Name: Miguel De Los Santos
Notable 2011 Stats: 3.82 ERA, 1.88 FIP, 2 HRA, 28 BB, 97 K, and 32% GB% in 63 2/3 IP with Myrtle Beach (High-A);
8.04 ERA, 4.27 FIP, 4 HRA, 17 BB, 38 K, and 29% GB% in 28 IP with Frisco (AA);
5.04 ERA, 2.54 FIP, 6 HRA, 46 BB, 142 K, and 32% GB% in 94 2/3 IP total in minors*
*includes 3 IP in rehab assignment with AZL Rangers
Why He’s This High: De Los Santos’ strikeout numbers speak for themselves. He slays lefties and righties alike with an absolutely devastating changeup that nobody in the minors can touch, and he then turned in a huge performance in the Arizona Fall League, leading the circuit in strikeouts.
De Los Santos also boasts solid velocity for a lefthander, sitting around 90-92 mph and occasionally touching the mid-90′s. His curveball is a solid third offering. Stuff-wise, that’s somewhat similar to Johan Santana, who was the best lefthanded pitcher in baseball for a few years.
Why He’s This Low: De Los Santos has some significant issues to work through. First is his command, as he’s tended to walk a batter about every other inning in his minor league career. That doesn’t get him killed when he’s posting astronomical strikeout rates, but the lefthander could certainly benefit from throwing more strikes.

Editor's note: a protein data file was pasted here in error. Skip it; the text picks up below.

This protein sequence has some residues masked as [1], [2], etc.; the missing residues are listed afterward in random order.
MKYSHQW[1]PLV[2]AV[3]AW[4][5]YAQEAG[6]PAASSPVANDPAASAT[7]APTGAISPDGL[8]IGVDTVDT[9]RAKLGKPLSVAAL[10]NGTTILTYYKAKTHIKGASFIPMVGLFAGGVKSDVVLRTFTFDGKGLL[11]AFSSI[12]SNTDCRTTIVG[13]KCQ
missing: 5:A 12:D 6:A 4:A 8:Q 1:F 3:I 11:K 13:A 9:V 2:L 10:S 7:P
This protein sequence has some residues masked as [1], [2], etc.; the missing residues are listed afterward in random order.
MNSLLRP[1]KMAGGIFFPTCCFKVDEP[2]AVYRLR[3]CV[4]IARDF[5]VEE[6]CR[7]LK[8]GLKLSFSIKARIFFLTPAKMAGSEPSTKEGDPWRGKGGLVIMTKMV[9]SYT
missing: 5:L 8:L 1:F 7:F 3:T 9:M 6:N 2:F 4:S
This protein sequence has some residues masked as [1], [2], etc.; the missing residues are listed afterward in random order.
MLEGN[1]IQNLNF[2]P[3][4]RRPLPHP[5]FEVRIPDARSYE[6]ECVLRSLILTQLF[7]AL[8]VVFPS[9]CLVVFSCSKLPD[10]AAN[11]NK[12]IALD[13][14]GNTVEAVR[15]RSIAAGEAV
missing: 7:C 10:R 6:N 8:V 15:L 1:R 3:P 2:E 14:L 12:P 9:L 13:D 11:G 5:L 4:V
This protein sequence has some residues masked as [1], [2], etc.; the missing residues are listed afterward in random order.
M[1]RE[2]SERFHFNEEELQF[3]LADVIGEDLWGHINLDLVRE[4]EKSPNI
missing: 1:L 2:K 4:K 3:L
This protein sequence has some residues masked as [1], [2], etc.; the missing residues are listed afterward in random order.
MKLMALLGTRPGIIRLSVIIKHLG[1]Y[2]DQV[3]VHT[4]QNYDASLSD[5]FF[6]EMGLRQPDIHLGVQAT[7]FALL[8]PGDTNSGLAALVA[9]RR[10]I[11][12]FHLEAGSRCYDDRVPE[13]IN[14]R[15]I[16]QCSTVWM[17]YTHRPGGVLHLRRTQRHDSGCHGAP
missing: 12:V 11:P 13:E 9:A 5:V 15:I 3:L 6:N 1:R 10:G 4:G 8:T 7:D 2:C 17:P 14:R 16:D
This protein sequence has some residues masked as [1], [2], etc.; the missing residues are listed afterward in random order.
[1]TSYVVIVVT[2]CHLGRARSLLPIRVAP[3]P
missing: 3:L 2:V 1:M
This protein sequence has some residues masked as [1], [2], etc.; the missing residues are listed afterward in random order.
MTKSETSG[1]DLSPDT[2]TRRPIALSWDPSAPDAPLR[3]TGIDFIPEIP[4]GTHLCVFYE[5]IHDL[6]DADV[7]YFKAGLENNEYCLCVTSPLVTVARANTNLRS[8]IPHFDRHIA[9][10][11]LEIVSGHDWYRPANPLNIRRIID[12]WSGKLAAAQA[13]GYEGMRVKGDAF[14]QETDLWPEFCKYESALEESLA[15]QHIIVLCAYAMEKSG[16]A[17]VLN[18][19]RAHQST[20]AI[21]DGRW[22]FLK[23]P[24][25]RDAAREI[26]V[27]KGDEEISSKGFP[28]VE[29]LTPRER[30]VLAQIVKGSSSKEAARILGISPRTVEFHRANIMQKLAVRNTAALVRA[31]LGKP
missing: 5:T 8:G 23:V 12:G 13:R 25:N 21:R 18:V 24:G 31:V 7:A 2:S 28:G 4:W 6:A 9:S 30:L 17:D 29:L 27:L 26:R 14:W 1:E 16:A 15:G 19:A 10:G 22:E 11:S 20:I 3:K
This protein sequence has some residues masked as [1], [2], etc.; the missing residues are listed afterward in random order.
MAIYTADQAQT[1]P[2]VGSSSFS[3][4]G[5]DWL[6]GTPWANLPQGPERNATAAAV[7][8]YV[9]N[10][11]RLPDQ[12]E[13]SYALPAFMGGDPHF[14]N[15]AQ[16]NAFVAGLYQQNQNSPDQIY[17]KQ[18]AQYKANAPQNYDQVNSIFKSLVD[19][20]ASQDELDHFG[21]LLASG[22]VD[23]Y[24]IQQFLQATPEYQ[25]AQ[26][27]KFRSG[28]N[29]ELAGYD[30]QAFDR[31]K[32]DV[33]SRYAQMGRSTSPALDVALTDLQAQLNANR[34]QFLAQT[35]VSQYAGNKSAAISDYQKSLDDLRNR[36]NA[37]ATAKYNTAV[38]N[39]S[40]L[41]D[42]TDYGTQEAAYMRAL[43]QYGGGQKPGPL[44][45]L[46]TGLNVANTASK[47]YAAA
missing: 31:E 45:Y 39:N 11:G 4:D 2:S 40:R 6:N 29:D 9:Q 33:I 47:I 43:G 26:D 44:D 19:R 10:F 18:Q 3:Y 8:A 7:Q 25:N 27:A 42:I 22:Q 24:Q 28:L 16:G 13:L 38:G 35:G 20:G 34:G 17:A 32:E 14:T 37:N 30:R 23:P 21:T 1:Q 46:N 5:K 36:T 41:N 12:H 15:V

The second issue is his extreme flyball rates, which leave the lefthander susceptible to home runs. He’s missed so many bats in the low minors that homers have yet to become an issue, but if he loses some of those strikeouts by the time he hits the majors (which he probably will), then perhaps that will start to negatively impact his performance.
De Los Santos also has a history of underperforming his peripheral statistics, mainly due to poor strand rates. With a couple years of this trend, it’s possible it’s not merely bad luck, but partially struggles with pitching from the stretch. That will be something to keep a close eye on with De Los Santos–perhaps he’s the next Javier Vazquez, always underperforming despite great stuff and peripherals.
Conclusions: De Los Santos has electric stuff, and he puts it to good use, as his strikeout rates are unmatched by just about every other pitcher in the minors. However, beyond the strikeouts, there’s little he does well, as he doesn’t throw enough strikes, doesn’t keep the ball down, and doesn’t do a good job from the stretch. His talent is immense, and all of his deficiencies are theoretically correctable, but there’s a long way to go.
De Los Santos will be 24 in July, and he has yet to do much in the upper minors, so he needs to start making progress in correcting his issues if he’s going to ultimately become a front-of-the-rotation starter.
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